COT: Dollar long surged as euro proved unpopular

Forex 5 minutes to read

Ole Hansen

Head of Commodity Strategy

Summary:  The US dollar long hit a nine-week high in the week ending March 12, but its breakout attempt didn't succeed in the end.


Saxo Bank publishes two weekly Commitment of Traders reports (COT) covering leveraged fund positions in commodities, bonds and stock index futures. For IMM currency futures and the VIX, we use the broader measure called non-commercial.

To download your copy of the Commitment of Traders: Forex report for the week ending March 12, click here.

To download your copy of the Commitment of Traders: Financials report for the week ending March 12, click here.



Hedge funds and other large speculators increased their dollar long against nine IMM currency futures to $26.5 billion, a nine-week high. This came during the week where a dovish European Central Bank sent the euro to a 20-month low and the dollar index to its highest since December, before once again being rejected.
In euro pairs, the combination of the failed attempt to break lower following the March 7 dovish ECB meeting and the biggest net-short since December 2016 helped attract some light buying. The Antipodean currencies, meanwhile, went their separate ways with the NZD long reaching its highest since June while traders were the most bearish on AUD since December.

The JPY net-short increased by 15% to 59k lots despite being one of the few currencies rising against the dollar during the week to March 12.
 
In fixed income, leveraged funds were net-buyers across the yield curve. This was the week where the 10-year Note yield was pushing below the year-to-date range following a weaker US job report and weaker-than-expected US consumer prices.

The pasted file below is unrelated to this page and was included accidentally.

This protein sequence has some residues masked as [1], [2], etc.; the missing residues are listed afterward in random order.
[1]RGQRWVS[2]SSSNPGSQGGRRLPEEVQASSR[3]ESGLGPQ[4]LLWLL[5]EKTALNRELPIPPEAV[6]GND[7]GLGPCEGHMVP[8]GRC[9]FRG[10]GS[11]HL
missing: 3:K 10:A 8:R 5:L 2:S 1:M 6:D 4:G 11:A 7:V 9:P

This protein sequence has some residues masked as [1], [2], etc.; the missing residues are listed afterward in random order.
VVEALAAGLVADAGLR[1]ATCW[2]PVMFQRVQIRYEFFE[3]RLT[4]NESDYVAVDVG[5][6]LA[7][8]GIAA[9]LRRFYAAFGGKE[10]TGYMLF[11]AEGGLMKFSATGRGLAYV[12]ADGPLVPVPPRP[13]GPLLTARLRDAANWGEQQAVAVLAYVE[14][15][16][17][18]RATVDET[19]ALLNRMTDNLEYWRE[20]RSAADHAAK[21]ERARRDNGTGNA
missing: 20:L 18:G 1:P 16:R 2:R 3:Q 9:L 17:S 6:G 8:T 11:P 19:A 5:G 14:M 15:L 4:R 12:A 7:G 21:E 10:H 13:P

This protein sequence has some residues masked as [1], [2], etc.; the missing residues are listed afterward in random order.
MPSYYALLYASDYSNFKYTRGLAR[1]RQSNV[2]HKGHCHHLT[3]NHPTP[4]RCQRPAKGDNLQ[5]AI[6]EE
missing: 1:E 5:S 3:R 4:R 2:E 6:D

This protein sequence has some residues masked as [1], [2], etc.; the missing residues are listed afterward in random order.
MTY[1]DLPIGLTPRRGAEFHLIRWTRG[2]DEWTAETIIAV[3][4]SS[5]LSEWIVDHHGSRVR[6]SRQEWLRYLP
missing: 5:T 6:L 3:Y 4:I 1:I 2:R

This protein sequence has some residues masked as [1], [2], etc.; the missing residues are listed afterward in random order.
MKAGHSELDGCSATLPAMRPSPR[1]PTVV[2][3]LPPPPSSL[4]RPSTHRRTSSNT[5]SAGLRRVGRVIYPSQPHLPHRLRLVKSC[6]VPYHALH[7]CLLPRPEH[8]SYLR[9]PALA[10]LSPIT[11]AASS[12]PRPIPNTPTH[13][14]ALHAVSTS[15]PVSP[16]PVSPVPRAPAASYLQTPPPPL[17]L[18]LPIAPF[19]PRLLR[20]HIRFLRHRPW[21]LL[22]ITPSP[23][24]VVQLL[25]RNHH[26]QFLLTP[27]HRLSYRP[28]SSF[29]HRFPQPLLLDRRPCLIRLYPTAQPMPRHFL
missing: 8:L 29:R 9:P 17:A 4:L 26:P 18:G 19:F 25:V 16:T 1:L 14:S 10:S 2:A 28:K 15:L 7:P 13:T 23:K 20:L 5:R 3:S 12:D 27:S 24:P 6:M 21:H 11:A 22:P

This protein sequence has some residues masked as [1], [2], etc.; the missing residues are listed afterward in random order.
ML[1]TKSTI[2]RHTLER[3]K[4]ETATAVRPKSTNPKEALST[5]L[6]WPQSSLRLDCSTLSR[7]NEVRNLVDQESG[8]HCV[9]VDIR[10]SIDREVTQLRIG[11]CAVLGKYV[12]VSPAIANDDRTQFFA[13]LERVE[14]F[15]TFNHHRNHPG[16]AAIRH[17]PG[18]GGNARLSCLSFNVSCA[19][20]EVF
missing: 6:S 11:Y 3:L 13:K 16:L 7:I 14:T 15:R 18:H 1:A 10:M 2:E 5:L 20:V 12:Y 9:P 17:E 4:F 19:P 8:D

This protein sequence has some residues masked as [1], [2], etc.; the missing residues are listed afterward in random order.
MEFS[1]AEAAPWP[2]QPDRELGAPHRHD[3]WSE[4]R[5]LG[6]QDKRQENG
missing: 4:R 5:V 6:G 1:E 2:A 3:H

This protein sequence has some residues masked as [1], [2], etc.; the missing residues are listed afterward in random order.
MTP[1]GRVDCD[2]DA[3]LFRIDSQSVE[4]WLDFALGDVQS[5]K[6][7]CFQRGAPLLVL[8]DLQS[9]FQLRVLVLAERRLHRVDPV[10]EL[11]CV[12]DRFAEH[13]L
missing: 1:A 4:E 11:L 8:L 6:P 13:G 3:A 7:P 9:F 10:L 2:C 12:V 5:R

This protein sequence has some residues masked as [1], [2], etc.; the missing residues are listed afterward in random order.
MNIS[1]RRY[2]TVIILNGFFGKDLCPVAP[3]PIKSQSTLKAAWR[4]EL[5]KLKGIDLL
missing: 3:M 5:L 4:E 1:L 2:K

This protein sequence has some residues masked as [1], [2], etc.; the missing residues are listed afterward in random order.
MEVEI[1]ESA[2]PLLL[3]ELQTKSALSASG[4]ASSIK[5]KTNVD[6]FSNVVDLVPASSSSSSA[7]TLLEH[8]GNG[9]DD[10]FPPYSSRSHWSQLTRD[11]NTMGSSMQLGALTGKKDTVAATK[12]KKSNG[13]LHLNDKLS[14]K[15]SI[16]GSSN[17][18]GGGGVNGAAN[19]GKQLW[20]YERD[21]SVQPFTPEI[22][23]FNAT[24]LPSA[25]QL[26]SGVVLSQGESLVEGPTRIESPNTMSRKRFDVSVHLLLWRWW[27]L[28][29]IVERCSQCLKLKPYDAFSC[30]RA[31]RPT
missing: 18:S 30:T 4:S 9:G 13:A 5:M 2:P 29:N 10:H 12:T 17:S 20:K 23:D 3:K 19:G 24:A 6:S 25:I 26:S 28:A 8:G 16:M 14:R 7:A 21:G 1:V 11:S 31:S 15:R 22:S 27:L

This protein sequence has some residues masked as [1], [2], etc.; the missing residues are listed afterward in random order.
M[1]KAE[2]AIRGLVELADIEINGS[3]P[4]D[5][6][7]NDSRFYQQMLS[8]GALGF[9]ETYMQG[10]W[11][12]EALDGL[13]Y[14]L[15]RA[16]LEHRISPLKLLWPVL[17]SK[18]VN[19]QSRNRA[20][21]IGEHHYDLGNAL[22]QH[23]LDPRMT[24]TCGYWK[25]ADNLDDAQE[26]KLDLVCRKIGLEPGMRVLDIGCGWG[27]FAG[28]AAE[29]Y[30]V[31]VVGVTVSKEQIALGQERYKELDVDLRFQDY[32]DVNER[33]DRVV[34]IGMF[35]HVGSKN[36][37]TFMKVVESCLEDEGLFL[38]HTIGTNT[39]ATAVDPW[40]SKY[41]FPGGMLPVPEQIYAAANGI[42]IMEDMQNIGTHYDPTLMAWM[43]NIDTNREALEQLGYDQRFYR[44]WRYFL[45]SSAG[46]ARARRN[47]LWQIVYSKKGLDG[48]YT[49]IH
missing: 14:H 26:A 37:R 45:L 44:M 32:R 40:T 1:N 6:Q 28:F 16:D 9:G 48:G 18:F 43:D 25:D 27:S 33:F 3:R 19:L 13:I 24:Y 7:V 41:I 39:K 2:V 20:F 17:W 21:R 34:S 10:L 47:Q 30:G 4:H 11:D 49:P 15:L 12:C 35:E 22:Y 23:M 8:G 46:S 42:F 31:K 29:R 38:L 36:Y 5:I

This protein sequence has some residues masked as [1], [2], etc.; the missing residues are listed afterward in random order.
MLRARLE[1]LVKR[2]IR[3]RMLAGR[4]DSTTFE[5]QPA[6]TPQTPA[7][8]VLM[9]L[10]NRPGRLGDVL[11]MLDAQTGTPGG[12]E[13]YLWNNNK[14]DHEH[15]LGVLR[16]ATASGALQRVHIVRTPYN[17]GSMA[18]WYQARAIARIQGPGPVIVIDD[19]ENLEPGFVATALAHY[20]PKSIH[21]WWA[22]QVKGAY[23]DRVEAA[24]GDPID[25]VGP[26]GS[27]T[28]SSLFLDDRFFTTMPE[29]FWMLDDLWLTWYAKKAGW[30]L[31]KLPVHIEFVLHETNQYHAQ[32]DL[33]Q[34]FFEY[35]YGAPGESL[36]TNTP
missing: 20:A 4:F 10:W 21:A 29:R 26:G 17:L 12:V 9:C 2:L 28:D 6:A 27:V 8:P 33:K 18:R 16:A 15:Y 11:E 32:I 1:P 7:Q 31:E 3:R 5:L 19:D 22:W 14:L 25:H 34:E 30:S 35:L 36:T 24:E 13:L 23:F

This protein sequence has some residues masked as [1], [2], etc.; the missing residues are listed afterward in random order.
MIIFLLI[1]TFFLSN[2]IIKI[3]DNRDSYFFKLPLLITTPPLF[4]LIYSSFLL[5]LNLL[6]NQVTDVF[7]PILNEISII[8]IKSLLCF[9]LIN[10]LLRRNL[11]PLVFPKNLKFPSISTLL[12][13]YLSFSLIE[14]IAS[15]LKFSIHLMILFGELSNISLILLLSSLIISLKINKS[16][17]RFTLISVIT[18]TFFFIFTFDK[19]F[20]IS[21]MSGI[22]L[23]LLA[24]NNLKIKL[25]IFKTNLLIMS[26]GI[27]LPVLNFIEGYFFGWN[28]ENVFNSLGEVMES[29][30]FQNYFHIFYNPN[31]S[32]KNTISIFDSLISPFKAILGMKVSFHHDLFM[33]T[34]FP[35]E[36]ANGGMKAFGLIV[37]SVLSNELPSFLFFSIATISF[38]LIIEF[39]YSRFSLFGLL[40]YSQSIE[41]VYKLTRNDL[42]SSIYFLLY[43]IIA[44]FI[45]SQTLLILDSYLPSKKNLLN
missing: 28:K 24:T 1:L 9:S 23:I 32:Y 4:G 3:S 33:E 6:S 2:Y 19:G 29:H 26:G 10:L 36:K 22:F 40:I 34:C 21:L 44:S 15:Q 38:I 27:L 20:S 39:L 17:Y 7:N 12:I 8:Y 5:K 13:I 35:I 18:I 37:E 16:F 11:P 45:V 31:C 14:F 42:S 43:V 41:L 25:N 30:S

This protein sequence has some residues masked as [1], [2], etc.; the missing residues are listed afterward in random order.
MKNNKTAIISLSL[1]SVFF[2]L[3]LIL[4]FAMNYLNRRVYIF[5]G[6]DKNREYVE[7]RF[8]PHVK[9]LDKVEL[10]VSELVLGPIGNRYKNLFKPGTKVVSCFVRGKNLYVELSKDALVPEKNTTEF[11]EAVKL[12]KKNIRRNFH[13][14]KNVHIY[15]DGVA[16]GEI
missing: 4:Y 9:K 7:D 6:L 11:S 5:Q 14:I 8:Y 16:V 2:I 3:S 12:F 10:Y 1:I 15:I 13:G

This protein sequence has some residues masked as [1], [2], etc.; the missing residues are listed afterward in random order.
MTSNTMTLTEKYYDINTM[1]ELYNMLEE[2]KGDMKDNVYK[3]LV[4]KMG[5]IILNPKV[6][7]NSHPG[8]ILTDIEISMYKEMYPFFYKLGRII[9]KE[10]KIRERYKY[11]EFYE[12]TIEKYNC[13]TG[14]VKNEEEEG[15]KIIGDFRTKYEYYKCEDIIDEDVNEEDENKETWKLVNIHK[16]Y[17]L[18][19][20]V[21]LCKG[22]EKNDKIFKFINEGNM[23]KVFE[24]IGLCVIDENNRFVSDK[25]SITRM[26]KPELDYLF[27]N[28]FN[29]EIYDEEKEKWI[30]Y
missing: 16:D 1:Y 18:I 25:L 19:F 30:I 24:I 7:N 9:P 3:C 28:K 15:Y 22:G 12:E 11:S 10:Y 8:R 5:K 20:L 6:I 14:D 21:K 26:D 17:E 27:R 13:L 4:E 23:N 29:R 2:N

Funds remained net-short along the curve with the exception of the 3-month Eurodollar, where the net-long jumped 120k lots to 630k lots, the highest since October 2015.

What is the Commitments of Traders report?

The Commitments of Traders (COT) report is issued by the US Commodity Futures Trading Commission (CFTC) every Friday at 15:30 EST with data from the week ending the previous Tuesday. The report breaks down the open interest across major futures markets from bonds, stock index, currencies and commodities. The ICE Futures Europe Exchange issues a similar report, also on Fridays, covering Brent crude oil and gas oil.

In commodities, the open interest is broken into the following categories: Producer/Merchant/Processor/User; Swap Dealers; Managed Money and other.

In financials the categories are Dealer/Intermediary; Asset Manager/Institutional; Managed Money and other.

Our focus is primarily on the behaviour of Managed Money traders such as commodity trading advisers (CTA), commodity pool operators (CPO), and unregistered funds.

They are likely to have tight stops and no underlying exposure that is being hedged. This makes them most reactive to changes in fundamental or technical price developments. It provides views about major trends but also helps to decipher when a reversal is looming.

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